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Conference Call

The extravagances of in-person meetings - miraculously convenient parking, VIP treatment, and nourishing snacks - cannot compare to the mischief that is possible on a conference call.

Dear Annette,

Call me old-fashioned, but I can't get used to conference calls. I miss in-person meetings, especially with clients or vendors. Now that I'm self-employed, the lack of in-person time is even worse. Do you have any suggestions for making conference calls seem more true-to-life?


Dear Telephobic,

Preparing for meetings outside the office has got to be one of the most fabulous parts of the business regime. In the morning, you get to choose your clothes and preen as if you're going on a date. Often you get to take your own car and get reimbursed for an impressively large parking expense in a miraculously convenient yet expensive downtown garage. When you arrive at your destination, you are treated as a fabulous guest - being greeted by a receptionist, shown to an improbably clean table with an artful display of magazines while you wait, then escorted to a well appointed conference room where someone offers you coffee, juice, and bagels.

During the meeting itself, you get to play amateur psychologist to attribute motives to others. "By his expensive suit and golf tan, Charles must believe that whatever the group decides, he gets the final veto." "Sylvia looks as though she wants everyone to understand she's in charge, but that stick pin is disastrous." "Leonard is clearly the scapegoat on the team: just look at that posture."

You're right: meetings are more fabulous than conference calls. But you can still get into plenty of mischief on a conference call. In fact, one of my favorite Superladies back East actually hung up on the Vice President of the United States during a conference call - to give birth to twins. But even on a more mundane call, if you're part of a team, you can play Meeting Bingo, a game in which everyone tries to work in special phrases of MBA jargon or wildcard words such as "core competencies," "disintermediation," or "Howard Stern."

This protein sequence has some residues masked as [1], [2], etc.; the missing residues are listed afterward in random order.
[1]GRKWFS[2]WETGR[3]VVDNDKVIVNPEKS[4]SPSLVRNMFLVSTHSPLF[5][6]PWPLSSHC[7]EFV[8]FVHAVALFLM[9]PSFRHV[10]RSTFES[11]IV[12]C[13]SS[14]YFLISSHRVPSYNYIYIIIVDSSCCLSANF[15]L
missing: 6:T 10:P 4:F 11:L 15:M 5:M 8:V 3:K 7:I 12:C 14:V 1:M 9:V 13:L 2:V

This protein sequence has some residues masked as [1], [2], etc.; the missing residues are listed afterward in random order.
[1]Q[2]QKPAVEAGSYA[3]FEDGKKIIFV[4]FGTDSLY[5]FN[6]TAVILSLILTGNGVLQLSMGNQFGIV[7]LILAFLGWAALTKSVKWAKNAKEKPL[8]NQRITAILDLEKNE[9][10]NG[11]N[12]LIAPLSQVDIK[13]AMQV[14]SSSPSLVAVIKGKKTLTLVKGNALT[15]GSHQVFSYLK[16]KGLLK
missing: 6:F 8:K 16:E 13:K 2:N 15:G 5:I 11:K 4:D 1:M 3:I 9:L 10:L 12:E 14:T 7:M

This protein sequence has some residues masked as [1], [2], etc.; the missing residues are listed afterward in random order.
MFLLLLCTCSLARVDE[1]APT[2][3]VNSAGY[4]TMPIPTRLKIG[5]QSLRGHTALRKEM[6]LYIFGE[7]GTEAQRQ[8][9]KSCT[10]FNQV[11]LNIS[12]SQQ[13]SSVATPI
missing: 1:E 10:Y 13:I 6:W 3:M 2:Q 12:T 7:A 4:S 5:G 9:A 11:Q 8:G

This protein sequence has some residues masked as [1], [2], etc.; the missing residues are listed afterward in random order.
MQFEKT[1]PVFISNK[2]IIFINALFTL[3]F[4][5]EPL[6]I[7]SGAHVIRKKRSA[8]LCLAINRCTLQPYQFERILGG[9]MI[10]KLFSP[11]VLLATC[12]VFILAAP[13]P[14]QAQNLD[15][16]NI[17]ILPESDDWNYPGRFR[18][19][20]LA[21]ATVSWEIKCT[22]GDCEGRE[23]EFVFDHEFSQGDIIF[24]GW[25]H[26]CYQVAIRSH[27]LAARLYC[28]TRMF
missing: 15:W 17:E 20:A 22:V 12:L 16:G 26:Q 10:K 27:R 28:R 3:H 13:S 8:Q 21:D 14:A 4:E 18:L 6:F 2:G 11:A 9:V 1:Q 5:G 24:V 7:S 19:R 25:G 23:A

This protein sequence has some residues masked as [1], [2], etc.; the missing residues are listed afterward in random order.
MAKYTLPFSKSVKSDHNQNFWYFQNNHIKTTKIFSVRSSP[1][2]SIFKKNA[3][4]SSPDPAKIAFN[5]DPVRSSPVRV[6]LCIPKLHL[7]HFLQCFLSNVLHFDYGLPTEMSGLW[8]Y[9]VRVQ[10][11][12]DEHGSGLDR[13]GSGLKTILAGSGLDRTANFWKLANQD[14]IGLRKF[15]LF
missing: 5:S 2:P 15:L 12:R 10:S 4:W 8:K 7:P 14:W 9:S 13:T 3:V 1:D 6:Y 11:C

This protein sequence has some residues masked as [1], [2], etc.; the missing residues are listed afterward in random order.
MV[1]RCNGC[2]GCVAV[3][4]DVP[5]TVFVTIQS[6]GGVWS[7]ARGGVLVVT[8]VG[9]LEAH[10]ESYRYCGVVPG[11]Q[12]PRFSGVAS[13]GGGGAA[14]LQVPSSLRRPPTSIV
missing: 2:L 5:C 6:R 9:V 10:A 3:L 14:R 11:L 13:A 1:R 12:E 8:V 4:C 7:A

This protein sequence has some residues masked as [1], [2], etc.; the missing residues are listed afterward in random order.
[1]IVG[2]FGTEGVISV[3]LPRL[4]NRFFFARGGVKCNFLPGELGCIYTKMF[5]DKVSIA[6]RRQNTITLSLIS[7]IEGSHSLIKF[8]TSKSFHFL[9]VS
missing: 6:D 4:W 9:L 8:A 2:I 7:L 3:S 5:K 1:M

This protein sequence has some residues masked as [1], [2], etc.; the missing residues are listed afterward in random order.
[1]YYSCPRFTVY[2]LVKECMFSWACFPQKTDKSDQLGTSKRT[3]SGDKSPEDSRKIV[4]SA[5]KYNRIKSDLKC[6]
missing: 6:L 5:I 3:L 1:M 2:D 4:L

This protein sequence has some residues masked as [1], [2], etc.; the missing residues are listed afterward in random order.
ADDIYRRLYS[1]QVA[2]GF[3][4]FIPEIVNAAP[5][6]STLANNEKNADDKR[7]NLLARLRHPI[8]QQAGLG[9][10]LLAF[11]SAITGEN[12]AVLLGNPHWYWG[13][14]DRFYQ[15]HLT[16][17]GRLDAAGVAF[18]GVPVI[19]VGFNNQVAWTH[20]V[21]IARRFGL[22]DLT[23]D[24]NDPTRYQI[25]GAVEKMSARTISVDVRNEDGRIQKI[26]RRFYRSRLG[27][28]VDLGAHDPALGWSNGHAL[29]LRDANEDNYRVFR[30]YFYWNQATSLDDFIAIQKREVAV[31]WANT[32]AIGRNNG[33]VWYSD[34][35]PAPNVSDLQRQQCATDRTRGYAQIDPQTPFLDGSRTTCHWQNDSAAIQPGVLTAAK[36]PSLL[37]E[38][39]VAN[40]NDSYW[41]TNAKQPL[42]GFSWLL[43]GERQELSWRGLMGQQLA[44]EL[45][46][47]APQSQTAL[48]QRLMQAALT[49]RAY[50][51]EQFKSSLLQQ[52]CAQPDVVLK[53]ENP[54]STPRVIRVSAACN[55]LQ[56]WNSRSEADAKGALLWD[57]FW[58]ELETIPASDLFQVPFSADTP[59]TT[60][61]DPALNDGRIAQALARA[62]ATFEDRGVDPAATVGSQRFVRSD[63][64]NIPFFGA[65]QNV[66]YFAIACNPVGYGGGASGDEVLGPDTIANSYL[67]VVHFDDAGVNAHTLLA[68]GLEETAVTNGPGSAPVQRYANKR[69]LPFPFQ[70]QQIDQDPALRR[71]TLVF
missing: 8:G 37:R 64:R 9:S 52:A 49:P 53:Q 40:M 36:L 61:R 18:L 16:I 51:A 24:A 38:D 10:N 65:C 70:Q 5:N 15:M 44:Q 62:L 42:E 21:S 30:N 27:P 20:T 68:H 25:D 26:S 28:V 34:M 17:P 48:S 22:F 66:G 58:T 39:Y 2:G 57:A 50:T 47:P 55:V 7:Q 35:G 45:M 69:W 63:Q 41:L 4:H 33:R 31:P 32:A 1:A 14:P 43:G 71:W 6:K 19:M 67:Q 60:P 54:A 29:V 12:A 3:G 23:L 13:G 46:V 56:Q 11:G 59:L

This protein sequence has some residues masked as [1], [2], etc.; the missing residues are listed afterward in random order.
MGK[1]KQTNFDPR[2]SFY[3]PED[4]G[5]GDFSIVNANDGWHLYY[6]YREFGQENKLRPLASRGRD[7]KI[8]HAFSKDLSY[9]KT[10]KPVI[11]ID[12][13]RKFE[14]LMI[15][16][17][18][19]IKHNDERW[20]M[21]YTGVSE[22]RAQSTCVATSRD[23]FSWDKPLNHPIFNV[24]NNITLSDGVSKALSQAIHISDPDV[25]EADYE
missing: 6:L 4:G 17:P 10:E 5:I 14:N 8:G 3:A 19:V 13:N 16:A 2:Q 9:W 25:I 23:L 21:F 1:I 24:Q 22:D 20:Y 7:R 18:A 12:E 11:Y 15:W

Conference calls provide great opportunities for power tactics and side conversations, since you can use instant messaging software or even email in place of notes under the table. If the call gets dull I sometimes chat with my stylist or write quick little to-do lists for my People. But be careful: someone might ask you a direct question.

The invisibility of the people on a conference call has its advantages as well. The burning question on everyone's mind is, "What are you wearing?" As a self-employed person, you know that "business casual" takes on new meaning when you're commuting from your boudoir.

If you're taking the call in a car, try to stay within an area with good coverage. But put something on before you go out.

Conference call tips

  • Set an agenda in advance.
  • Be ready when the phone rings.
  • If you're cutting it close, delegate someone to pick up.
  • If you're initiating, learn how to use the conferencing system ahead of time.
  • Identify yourself by name even if your phone system does it automatically.
  • Greet each person by name.
  • Don't leave out the small talk.
  • Repeat names during the call.
  • If you're a silent participant, resist the urge to talk.
  • Let one person speak at a time, so that no one's words get cut off.
  • Stick to your role: are you leading? facilitating? lurking?
  • If someone gets cut off, the party who initiated the call should call back.
  • End on time.

Stay fabulous,

Copyright 2000-2004 ©, Inc.

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